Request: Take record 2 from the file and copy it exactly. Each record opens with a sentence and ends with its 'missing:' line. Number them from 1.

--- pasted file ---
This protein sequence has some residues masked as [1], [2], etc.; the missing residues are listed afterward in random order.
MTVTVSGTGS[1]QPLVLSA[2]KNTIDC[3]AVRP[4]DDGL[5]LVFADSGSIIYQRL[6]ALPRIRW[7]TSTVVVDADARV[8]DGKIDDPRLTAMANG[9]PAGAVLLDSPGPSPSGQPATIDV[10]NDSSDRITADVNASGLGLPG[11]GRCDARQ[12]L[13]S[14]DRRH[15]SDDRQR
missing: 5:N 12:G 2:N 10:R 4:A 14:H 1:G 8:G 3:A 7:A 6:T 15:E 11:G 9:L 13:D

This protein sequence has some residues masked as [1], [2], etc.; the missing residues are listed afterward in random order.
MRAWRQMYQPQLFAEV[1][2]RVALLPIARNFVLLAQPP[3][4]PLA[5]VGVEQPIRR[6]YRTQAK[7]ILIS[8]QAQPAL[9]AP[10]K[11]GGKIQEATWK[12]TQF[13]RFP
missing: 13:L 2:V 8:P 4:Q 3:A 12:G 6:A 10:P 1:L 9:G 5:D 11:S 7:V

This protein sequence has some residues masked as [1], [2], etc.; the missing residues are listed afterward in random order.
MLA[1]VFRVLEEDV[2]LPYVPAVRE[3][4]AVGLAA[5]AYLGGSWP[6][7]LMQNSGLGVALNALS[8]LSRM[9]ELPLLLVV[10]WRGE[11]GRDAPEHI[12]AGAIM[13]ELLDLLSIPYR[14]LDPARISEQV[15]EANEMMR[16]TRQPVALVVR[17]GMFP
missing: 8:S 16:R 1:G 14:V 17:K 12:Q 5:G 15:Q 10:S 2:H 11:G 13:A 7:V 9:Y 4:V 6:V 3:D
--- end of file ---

This protein sequence has some residues masked as [1], [2], etc.; the missing residues are listed afterward in random order.
MRAWRQMYQPQLFAEV[1][2]RVALLPIARNFVLLAQPP[3][4]PLA[5]VGVEQPIRR[6]YRTQAK[7]ILIS[8]QAQPAL[9]AP[10]K[11]GGKIQEATWK[12]TQF[13]RFP
missing: 13:L 2:V 8:P 4:Q 3:A 12:G 6:A 10:P 1:L 9:G 5:D 11:S 7:V